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The Family Medical Leave Act is a federal law that provides job protection for workers who need time off for medical reasons. The law gives covered employees up to 12 weeks of unpaid time off to treat a medical condition or care for a loved one with a serious medical condition. Not all workers are covered by FMLA. These employees must take other steps to ensure job protection while absent for medical reasons.
Not all employers must comply with the Family Medical Leave Act. To be eligible for job protection under FMLA, an employee must work for an employer that is covered by the law.FMLA applies to all public employers, public and private elementary and secondary schools, and private-sector employers with 50 or more workers, according to the Department of Labor. Employees who work for companies that do not fall into these categories do not receive job protection under FMLA.
If an employee is not covered under FMLA, she runs the risk of losing her job and benefits for taking an extended leave of absence. Employers not covered by the law do not have to maintain the worker's job or benefits while on leave nor is the employer required to make accommodations or concessions for the employee -- with one exception. Pregnancy qualifies as a temporary disability under the American's With Disability Act. Under the act, an employer must provide a pregnant woman with reasonable accommodations that allow her to perform her job optimally. The ADA does not offer job protection for extended leave of absence, however.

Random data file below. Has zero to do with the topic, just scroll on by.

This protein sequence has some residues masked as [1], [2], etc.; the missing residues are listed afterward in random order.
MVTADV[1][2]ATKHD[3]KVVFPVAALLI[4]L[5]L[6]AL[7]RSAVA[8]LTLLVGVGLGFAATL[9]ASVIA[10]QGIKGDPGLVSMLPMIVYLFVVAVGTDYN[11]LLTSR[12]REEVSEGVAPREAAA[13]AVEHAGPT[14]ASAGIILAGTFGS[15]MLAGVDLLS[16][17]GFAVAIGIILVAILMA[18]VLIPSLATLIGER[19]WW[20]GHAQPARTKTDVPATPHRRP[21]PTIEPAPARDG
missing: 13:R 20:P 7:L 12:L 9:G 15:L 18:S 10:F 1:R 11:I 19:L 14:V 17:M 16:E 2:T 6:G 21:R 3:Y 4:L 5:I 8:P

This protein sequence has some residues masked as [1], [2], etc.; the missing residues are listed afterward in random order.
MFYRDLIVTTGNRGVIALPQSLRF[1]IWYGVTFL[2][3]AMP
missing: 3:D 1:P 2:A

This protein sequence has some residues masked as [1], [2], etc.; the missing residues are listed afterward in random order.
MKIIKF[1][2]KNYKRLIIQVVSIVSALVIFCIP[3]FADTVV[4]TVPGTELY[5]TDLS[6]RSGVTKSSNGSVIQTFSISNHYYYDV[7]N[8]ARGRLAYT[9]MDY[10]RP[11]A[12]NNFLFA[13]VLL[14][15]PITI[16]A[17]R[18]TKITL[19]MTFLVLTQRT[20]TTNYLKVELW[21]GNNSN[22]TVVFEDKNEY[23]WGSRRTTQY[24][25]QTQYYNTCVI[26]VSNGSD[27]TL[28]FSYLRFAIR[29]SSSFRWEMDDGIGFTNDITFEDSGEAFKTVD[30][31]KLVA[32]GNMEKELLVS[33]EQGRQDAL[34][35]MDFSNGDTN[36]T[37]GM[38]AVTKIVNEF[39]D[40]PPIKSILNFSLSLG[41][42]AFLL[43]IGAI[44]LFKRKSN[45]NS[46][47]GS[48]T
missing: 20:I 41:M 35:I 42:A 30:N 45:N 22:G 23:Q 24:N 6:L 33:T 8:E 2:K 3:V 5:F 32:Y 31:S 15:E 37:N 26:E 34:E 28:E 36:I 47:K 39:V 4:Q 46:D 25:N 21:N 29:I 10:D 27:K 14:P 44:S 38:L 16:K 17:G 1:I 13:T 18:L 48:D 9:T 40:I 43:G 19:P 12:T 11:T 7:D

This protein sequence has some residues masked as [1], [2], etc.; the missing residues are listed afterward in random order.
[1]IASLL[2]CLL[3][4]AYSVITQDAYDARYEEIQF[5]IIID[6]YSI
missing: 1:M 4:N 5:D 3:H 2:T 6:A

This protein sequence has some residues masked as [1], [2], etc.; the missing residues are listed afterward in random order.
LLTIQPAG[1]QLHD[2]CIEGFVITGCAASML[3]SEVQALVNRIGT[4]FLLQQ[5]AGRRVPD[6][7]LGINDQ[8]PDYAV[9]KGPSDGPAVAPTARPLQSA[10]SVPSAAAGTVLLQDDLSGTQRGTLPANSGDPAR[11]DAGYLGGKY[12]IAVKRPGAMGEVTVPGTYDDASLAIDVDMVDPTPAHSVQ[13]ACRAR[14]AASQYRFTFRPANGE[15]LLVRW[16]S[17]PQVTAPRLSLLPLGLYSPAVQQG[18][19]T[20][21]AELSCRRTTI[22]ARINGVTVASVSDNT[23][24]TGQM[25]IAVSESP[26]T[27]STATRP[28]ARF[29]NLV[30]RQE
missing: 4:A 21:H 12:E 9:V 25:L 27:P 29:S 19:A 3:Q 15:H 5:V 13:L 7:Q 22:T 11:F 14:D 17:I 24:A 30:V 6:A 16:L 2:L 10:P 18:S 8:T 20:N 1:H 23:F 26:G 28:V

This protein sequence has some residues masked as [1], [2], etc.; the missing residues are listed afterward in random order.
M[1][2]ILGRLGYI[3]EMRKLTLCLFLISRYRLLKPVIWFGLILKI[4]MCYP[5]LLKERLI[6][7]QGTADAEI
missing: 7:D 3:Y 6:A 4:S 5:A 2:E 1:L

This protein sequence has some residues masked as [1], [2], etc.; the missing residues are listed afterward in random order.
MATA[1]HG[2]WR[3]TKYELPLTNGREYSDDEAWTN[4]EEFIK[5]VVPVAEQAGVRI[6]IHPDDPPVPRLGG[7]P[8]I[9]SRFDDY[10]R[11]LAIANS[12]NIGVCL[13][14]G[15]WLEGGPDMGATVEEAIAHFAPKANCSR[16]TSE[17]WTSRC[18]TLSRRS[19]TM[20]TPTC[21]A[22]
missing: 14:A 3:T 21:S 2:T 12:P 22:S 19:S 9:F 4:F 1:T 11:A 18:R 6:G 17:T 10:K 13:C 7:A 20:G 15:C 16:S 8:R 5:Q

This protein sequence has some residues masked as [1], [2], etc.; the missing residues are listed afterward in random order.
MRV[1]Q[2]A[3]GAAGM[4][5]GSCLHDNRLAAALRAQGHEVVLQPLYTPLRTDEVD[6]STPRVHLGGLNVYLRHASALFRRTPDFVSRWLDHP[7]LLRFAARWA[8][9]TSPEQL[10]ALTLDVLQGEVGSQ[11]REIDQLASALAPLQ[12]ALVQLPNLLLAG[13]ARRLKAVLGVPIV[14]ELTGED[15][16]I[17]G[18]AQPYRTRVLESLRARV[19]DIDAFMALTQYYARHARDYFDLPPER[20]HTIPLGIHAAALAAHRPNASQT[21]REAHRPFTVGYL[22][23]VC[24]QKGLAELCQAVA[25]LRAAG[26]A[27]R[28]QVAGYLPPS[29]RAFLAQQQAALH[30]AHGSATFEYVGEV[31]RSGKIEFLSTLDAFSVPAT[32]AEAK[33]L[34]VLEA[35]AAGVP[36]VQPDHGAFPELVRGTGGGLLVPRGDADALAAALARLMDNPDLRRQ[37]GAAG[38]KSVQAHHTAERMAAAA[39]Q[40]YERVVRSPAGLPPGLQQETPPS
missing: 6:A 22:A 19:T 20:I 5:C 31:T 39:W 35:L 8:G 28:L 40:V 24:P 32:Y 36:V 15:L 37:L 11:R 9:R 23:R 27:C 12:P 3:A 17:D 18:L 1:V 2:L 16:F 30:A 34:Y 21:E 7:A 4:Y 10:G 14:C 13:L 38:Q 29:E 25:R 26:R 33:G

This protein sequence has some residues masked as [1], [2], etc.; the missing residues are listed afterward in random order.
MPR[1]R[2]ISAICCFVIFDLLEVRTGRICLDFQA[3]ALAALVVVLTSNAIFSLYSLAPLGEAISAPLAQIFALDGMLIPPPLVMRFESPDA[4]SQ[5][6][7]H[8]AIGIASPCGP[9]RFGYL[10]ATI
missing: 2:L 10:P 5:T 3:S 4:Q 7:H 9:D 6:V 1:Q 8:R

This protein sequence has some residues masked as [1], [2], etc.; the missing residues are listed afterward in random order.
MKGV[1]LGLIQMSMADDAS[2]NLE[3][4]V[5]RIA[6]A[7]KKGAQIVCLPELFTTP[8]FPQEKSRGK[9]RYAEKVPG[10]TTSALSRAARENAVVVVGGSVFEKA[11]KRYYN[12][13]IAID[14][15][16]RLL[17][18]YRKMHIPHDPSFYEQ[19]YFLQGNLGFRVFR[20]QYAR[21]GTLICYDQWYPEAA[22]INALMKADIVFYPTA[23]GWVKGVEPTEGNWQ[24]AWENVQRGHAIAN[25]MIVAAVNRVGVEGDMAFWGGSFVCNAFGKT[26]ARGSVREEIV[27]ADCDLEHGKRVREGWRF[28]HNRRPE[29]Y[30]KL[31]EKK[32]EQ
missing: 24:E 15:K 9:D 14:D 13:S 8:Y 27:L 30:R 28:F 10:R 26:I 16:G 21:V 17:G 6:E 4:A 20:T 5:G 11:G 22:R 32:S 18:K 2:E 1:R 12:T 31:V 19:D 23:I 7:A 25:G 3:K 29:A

Workers who need time off for medical reasons and are not covered by FMLA can discuss alternatives with their employer. In most cases, employers understand that emergencies happen and events occur that are beyond the worker's control. An employer may grant additional time off to help the worker take care of the medical issue. Unpaid time off is at the sole discretion of the employer and is usually based on the needs of the business. If the worker has vacation or sick time available, he can use this time as an alternative if FMLA is not an option.
An employee can consider taking short-term or long-term disability if available through the employer. Employment and labor laws do not govern short-term and long-term disability so it is a matter between the employer and employee. Disability insurance is typically offered through a health benefit plan. It pays a percentage of the worker's earnings and provides job protection in case of serious injury or illness.
Sherrie Scott is a freelance writer in Las Vegas with articles appearing on various websites. She studied political science at Arizona State University and her education has inspired her to write with integrity and seek precision in all that she does.